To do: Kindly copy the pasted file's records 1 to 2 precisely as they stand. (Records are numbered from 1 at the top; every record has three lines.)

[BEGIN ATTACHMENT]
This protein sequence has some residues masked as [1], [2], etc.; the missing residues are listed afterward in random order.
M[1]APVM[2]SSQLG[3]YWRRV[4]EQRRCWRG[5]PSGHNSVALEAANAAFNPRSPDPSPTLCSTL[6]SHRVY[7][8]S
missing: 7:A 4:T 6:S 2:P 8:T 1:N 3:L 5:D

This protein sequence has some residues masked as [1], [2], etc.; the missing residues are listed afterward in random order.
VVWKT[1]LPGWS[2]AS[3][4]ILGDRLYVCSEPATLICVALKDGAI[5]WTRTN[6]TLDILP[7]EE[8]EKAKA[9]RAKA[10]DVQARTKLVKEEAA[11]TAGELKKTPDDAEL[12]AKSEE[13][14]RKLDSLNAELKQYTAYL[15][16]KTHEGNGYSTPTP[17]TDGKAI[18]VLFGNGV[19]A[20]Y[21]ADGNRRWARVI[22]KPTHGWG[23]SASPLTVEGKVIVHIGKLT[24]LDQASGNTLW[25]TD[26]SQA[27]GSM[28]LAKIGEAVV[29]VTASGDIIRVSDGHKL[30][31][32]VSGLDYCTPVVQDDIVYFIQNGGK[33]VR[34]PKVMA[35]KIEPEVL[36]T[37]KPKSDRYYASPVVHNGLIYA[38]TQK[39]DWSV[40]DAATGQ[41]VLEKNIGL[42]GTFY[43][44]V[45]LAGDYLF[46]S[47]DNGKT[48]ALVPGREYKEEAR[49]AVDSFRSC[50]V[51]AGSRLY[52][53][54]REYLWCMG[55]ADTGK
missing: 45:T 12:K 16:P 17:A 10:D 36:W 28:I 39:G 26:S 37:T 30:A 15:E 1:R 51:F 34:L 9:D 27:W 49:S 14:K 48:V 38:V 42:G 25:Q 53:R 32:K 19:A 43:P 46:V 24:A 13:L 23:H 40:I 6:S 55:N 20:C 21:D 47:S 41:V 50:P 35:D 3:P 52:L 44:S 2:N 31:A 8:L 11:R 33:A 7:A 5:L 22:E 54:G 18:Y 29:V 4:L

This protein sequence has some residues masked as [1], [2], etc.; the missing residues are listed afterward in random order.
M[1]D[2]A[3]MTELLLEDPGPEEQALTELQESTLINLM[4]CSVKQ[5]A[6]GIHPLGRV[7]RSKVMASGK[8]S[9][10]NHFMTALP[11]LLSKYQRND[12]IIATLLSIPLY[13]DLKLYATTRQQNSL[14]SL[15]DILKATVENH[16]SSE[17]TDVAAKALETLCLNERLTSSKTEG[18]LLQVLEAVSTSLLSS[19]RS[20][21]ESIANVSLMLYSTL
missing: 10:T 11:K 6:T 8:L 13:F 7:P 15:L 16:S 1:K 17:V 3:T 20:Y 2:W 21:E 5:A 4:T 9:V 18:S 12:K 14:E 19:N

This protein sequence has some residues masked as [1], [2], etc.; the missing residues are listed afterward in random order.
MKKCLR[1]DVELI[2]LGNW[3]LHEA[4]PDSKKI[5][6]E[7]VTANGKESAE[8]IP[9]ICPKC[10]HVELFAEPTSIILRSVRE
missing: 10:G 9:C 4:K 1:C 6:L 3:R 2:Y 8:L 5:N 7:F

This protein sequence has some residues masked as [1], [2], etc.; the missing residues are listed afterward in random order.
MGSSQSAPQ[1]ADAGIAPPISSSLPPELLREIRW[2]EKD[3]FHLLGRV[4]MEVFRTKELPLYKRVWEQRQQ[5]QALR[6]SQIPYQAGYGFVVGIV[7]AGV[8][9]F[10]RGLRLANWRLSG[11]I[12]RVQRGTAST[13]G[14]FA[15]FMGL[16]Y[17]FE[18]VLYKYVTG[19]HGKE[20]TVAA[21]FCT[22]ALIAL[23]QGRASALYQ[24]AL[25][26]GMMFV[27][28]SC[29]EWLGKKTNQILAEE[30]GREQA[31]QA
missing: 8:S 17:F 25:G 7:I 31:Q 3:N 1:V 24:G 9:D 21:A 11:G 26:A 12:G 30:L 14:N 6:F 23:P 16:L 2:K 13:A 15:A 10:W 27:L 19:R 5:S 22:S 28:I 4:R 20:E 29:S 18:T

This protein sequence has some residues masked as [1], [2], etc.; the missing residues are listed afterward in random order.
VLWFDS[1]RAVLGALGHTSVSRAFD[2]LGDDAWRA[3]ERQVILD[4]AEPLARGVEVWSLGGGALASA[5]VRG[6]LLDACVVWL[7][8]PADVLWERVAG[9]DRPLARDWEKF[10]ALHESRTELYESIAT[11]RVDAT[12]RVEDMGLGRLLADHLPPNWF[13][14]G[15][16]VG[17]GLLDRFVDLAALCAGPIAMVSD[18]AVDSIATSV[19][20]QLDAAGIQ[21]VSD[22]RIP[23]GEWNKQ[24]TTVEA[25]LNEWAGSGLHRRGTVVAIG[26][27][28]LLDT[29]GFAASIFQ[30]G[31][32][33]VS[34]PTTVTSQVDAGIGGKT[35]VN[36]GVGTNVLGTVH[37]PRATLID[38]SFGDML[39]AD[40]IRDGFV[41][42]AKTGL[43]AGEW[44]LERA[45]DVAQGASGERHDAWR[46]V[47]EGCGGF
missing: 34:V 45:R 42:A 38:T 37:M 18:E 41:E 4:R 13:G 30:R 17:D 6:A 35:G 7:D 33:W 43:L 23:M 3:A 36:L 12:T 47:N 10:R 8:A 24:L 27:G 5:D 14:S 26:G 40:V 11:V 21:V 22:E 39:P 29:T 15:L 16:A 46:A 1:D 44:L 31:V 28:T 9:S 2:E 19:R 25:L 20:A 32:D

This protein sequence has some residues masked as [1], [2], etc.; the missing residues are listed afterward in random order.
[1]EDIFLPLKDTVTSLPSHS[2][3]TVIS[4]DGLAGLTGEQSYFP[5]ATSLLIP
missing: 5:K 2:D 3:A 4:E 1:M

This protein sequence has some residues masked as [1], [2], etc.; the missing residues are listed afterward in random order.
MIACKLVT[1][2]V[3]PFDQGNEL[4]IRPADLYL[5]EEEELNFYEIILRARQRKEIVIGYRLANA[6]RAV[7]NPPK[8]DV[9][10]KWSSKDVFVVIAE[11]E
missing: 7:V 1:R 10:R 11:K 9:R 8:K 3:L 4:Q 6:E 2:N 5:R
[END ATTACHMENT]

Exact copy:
This protein sequence has some residues masked as [1], [2], etc.; the missing residues are listed afterward in random order.
M[1]APVM[2]SSQLG[3]YWRRV[4]EQRRCWRG[5]PSGHNSVALEAANAAFNPRSPDPSPTLCSTL[6]SHRVY[7][8]S
missing: 7:A 4:T 6:S 2:P 8:T 1:N 3:L 5:D

This protein sequence has some residues masked as [1], [2], etc.; the missing residues are listed afterward in random order.
VVWKT[1]LPGWS[2]AS[3][4]ILGDRLYVCSEPATLICVALKDGAI[5]WTRTN[6]TLDILP[7]EE[8]EKAKA[9]RAKA[10]DVQARTKLVKEEAA[11]TAGELKKTPDDAEL[12]AKSEE[13][14]RKLDSLNAELKQYTAYL[15][16]KTHEGNGYSTPTP[17]TDGKAI[18]VLFGNGV[19]A[20]Y[21]ADGNRRWARVI[22]KPTHGWG[23]SASPLTVEGKVIVHIGKLT[24]LDQASGNTLW[25]TD[26]SQA[27]GSM[28]LAKIGEAVV[29]VTASGDIIRVSDGHKL[30][31][32]VSGLDYCTPVVQDDIVYFIQNGGK[33]VR[34]PKVMA[35]KIEPEVL[36]T[37]KPKSDRYYASPVVHNGLIYA[38]TQK[39]DWSV[40]DAATGQ[41]VLEKNIGL[42]GTFY[43][44]V[45]LAGDYLF[46]S[47]DNGKT[48]ALVPGREYKEEAR[49]AVDSFRSC[50]V[51]AGSRLY[52][53][54]REYLWCMG[55]ADTGK
missing: 45:T 12:K 16:P 17:A 10:D 36:W 28:I 39:G 26:S 37:T 30:A 15:E 1:R 51:F 34:L 9:D 27:W 49:S 14:K 48:V 38:V 42:G 25:Q 53:R 32:K 19:A 43:P 46:V 24:A 13:L 23:H 40:I 6:S 55:N 20:C 21:D 47:S 41:V 50:P 35:D 3:P 52:L 44:S 2:N 31:A 8:L 11:R 33:A 7:A 5:L 22:E 54:G 18:Y 29:V 4:L